The UK's experiment with water sector privatization is approaching its acid test as the country's largest utility struggles to service its debt liabilities. On March 28, Thames Water announced its failure to secure $630 million of new equity from shareholders expected by the end of this month.

As public anger grows over increasing sewage discharges into rivers and seas, pressure is mounting to restructure the sector, potentially starting by breaking up TW and simplifying its operations.

In its present form "Thames Water is environmentally unsustainable and it is probably uninvestable," claimed Dieter Helm, professor of economic policy at the University of Oxford in a recent analysis.

Thames Water (TW) is one of the UK's most indebted water companies owing roughly the equivalent of 78% of its regulated capital value. A few months ago, Fitch Rating downgraded the company's rating, reflecting its difficulty in servicing a $240 million loan due next month.

TW, which provides water and wastewater services to some 15 million people in southeast England, is negotiating with the government and regulators over how to proceed. It has reportedly been looking for big increases in what it can charge on water bills, limits on fines for its sewage pollution breaches and continuing dividend payments to shareholders.

"Conversations with [the regulator] regarding our business plans for 2025 to 2030 continue ... we had hoped to be in a position to confirm equity today. We are not there yet," according to Chris Weston, TW's CEO. "We have about $3 billion of liquidity at the moment ... enough to last us until about May 2025," he adds.

As the utility buckles under debt, Helm proposes breaking it up into simply structured service companies and floating them on the stock exchange. A separate, regulated company would take care of large wastewater capital projects. TW's Tideway super-sewer could be a precursor to this approach (see below).

TW was the largest to 10 regional water and waste companies serving England and Wales that were floated, debt-free, on the London stock exchange in 1989. It was bought by the RWE AG 12 years later as a springboard for the German multi-utility's international expansion. Since privatization, TW has acquired operations in the Americas, East Asia, Australia and Turkey.

International operations were sold off after TW's 2006 acquisition by the Kemble Water consortium led by Australia's Macquarie Bank and including various institutional investors. Between then and the time Macquarie sold its interest in Kemble in 2017, TW's debt had nearly doubled to $14 billion. 

According to Dieter Helm, water and wastewater utilities should not be highly geared, elaborately constructed financial corporations justifying the high salaries and bonuses of their executives. CEO, Chris Weston has a base salary of over $1 million inflated to potentially $2.9 million with bonuses and perks.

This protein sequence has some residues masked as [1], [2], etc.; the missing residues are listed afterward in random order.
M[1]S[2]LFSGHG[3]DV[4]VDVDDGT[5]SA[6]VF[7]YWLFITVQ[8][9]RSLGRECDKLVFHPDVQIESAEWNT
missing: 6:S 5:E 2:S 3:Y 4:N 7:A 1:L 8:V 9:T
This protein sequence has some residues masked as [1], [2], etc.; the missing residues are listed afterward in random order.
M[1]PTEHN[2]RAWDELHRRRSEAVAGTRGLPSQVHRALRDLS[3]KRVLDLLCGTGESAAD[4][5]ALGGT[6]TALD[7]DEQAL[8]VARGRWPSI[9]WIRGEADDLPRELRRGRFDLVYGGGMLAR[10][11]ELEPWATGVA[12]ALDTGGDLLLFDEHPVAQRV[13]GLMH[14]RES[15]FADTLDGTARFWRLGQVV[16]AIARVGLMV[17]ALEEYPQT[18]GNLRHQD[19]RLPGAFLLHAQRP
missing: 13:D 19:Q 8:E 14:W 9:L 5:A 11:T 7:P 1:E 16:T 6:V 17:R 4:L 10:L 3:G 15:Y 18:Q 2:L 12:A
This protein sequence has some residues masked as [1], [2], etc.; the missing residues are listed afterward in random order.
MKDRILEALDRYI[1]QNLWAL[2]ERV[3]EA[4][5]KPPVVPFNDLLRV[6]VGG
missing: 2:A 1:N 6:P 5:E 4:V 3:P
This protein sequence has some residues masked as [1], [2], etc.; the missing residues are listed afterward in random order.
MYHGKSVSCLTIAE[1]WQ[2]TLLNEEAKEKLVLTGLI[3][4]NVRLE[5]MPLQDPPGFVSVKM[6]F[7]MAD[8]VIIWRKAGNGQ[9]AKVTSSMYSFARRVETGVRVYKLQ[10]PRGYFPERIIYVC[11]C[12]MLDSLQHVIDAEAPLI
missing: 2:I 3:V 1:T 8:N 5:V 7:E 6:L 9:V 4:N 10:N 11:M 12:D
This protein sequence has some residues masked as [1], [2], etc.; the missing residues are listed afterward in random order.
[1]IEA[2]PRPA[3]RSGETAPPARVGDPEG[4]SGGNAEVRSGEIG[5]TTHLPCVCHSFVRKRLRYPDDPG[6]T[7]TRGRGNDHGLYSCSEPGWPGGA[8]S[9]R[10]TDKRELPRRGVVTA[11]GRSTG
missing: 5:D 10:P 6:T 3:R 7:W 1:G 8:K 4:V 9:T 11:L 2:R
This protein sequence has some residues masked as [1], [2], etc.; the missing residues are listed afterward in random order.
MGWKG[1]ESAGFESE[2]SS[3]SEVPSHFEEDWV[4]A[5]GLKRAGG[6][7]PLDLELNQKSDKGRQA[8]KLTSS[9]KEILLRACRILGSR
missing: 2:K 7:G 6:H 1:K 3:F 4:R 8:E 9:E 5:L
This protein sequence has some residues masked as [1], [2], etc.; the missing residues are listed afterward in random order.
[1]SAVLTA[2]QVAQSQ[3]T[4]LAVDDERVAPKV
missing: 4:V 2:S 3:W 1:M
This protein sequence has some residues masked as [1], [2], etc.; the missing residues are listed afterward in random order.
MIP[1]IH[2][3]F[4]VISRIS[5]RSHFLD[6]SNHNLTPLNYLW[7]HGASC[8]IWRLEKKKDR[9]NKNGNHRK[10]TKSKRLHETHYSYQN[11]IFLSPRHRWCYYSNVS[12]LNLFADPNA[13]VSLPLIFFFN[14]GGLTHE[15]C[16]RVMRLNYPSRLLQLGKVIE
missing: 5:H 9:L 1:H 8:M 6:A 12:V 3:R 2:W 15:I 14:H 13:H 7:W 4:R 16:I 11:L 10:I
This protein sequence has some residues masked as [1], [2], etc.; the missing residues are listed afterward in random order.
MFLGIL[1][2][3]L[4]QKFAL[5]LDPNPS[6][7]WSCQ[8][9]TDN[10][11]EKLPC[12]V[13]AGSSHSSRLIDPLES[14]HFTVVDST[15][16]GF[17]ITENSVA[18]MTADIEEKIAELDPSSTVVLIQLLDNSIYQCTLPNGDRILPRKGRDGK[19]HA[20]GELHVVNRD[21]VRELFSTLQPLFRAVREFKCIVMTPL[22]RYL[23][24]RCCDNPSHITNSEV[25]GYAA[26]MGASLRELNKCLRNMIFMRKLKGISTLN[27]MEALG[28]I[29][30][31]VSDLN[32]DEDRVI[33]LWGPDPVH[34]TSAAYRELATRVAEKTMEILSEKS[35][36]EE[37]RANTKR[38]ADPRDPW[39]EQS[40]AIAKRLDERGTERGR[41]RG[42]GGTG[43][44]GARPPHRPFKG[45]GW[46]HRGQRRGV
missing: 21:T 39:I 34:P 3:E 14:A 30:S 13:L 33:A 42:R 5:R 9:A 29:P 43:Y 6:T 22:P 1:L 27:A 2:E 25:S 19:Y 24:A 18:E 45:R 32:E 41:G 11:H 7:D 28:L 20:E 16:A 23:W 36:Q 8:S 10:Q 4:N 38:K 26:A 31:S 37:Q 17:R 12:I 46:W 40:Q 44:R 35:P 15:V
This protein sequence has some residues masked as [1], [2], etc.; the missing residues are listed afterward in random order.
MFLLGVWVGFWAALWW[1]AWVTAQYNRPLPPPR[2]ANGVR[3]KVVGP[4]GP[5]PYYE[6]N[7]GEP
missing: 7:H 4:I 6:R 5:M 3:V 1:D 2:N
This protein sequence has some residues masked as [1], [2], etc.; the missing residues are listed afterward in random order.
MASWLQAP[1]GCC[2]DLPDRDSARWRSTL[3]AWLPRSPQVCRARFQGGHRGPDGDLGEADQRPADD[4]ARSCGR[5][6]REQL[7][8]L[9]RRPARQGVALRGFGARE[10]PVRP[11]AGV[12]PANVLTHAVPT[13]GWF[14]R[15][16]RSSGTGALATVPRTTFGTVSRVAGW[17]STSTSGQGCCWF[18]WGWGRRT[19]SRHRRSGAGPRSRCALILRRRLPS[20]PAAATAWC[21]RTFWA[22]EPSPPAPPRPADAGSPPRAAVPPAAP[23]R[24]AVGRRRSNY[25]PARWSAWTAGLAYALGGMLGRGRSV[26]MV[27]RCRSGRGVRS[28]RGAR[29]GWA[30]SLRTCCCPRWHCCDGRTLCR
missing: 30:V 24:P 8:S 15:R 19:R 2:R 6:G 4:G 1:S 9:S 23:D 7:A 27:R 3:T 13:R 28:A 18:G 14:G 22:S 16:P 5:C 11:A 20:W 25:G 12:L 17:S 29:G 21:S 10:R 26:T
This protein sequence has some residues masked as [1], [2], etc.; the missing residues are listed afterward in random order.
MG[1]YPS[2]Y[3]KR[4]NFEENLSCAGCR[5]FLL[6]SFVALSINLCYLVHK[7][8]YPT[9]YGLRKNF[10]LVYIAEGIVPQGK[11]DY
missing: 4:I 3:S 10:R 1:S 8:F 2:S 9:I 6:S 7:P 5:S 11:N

Helm also criticizes the traditional method of improving utility performance by conduct regulation. It "staves off making hard decisions" and deters investors, he has said. Dealing with regulation demands, "armies of consultants" while the sector's five-yearly economic tariff reviews "are now major business undertakings. Almost all of this activity is a deadweight welfare loss."

TW is ultimately owned by Kemble Water Holdings via several financing subsidiaries. Public sector pension funds control around 54% with Ontario Municipal Employees Retirement owning more than 30%. The sovereign wealth funds of China and Abu Dhabi together own nearly 20%.

Kemble could restructure itself, or the government could impose a special administrator to do the job. "Under these new proposals, the taxpayer would not be liable for any debts, and the special administrator could restructure this failing firm into a company for the public benefit," Sarah Olney, spokesperson of the Liberal Democrats told parliament recently. The alternative would be to allow Thames Water "slowly sink into financial ruin."

Super Sewer

Tideway_tunnel_ENRweb.jpgThe Tideway tunnel is expected to begin full operations next year. Photo courtesy of Tideway

Too big for Thames Water's balance sheet, London's $5.7 billion Tideway super sewer is being developed, owned and operated by Bazalgette Tunnel Ltd. to capture combined sewer overflows along the River Thames and transfer them more than 15 miles for treatment in east London.

TW procured Bazalgette to own the project in summer 2015 and transferred to it the main design-build contractors it had selected earlier that year. Backed by government guarantees, Bazalgette injected equity and debt to finance the work, to be funded by TW's customers. Bazalgette is owned by a consortium of large financial institutions.

The first of five tunnel boring machines, of up to 23.6 ft in dia, set off in late 2018 to drive the sewer, dropping down to 213 ft below ground. The sewer will take wastewater from Acton in west London to Abbey Mills, in the east, where a 4.3-mile tunnel built separately will reach the large Beckton treatment plant. 

When in full operation, expected next year, the tunnel will divert discharges from 34 combined sewer overflows eliminating over 90% of the 43 million tons of raw sewage entering the river in some years.